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  • Published: 29 March 2022
  • ISBN: 9781641293112
  • Imprint: Soho Press
  • Format: Paperback
  • RRP: $27.99

The Opium Prince



Jasmine Aimaq’s stunning debut explores Afghanistan on the eve of a violent revolution and the far-reaching consequences of a young Kochi girl’s tragic death.

Afghanistan, 1970s. Born to an American mother and a late Afghan war hero, Daniel Sajadi has spent his life navigating a complex identity. After years in Los Angeles, he is returning home to Kabul at the helm of a US foreign aid agency dedicated to eradicating the poppy fields that feed the world’s opiate addiction.

But on the drive out of Kabul for an anniversary trip with his wife, Daniel accidentally hits and kills a young Kochi girl named Telaya. He is let off with a nominal fine, in part because nomad tribes are ignored in the eyes of the law, but also because a mysterious witness named Taj Maleki intercedes on his behalf. Wracked with guilt and visions of Telaya, Daniel begins to unravel, running from his crumbling marriage and escalating threats from Taj, who turns out to be a powerful opium khan willing to go to extremes to save his poppies.

This groundbreaking literary thriller reveals the invisible lines between criminal enterprises and political regimes—and one man’s search for meaning at the heart of a violent revolution.

  • Published: 29 March 2022
  • ISBN: 9781641293112
  • Imprint: Soho Press
  • Format: Paperback
  • RRP: $27.99

Praise for The Opium Prince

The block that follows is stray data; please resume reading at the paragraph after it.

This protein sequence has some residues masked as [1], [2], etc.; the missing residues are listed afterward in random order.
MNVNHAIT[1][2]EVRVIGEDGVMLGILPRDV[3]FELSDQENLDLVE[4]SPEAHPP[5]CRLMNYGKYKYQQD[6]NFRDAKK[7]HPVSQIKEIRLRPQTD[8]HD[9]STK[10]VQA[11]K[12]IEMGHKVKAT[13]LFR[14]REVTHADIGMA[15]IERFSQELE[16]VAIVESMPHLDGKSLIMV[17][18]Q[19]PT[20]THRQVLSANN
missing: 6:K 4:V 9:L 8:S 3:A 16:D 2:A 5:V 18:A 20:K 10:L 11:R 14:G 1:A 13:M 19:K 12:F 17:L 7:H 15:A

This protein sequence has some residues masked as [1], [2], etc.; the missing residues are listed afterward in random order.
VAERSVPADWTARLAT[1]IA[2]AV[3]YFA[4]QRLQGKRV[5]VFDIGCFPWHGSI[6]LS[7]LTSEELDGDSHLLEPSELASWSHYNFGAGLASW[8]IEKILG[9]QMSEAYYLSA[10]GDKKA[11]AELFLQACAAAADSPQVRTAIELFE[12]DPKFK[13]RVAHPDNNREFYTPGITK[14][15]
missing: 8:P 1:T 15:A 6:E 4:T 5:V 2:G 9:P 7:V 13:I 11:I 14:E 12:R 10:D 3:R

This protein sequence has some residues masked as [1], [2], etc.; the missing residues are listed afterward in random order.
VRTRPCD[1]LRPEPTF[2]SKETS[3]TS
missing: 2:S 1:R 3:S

A Crime Reads Best Espionage Novel of 2020 A Finalist for the 2021 International Thriller Writers Award for Best First Novel A Booklist Top 10 Crime Fiction Debut of 2021 Praise for The Opium Prince “The story begins in 1970, when an American diplomat, posted to Afghanistan, accidentally hits a young girl with his car. The girl’s death becomes blackmail leverage for a local kingpin, and as the drug lord and diplomat tangle, Aimaq—who, like her protagonist, grew up in Afghanistan—shows that country’s complicated history in a pulse-pounding thriller.” The Washington Post “A captivating work of fiction that examines how its two protagonists move from guilt and despair to redemption . . . The main substance of the story centers around Taj’s attempts to manipulate and profit from Daniel’s deep guilt over the accident. Add to this a troubled marriage, jealousy over real or imagined past affairs, and an unflinching look at all the strata of Afghan society and you have a story that holds the reader’s attention . . . Readers will come away with a deeper understanding of the land and its inhabitants, and will also have reason to anticipate her next literary effort.” The Christian Science Monitor “A smart, moody tale of political intrigue and personal upheaval set in 1970s Afghanistan . . . The Opium Prince is the sort of fiction that plunges readers deep inside its world. Full of rich, brisk descriptions, memorable characters, historical references and more than a little melodrama, the book involves and intrigues.” Pittsburgh Post-Gazette “A pulse-pounding thriller.” San Diego Union Tribune “[An] ambitious, complex and multifaceted—what every novel about a nation should aspire to be.” —Chicago Review of Books “A gripping story that delves into the 'real Afghanistan' that lies behind the headlines. Jasmine Aimaq brings deep personal and family knowledge of Afghanistan to bear on the full panoply of actors in the tragedy of Afghanistan: US shortsightedness, determined Islamists, family bonds, and Afghan moderates trying to find an in-between. Deeply informed, beautifully written, vivid characters, with a real feel for this complex culture and geopolitical agony from competing perspectives. A stunning debut literary novel.” —Graham Fuller, former CIA Station Chief in Kabul and author of A World Without Islam The Opium Prince is an evocative, overdue tale of Afghanistan, written with searing insight by Jasmine Aimaq. Against the backdrop of 1970s Kabul, Aimaq sets an edgy cat-and-mouse game between a half-Afghan US government official and an opium khan, threaded together by the hard beauty of the country's land and people. I couldn’t put it down.” —Cara Black, New York Times bestselling author of the Aimée Leduc series and Three Hours in Paris “Aimaq’s brilliant debut novel achieves the nifty trick of being both an exciting espionage tale and an evocative portrayal of 1970s Afghanistan, when the Americans, Soviets and Islamists were sizing each other up for the coming conflict.” —Metro UK “[A] stellar debut . . . Aimaq, a former arms control analyst for a non-profit, draws heavily on her childhood experiences in Afghanistan to provide glimpses into the complicated political and cultural dynamics of a country that has seen nearly half a century of constant war. Though she has altered some historical details to fit the narrative, her observations provide astonishing context to contemporary global issues

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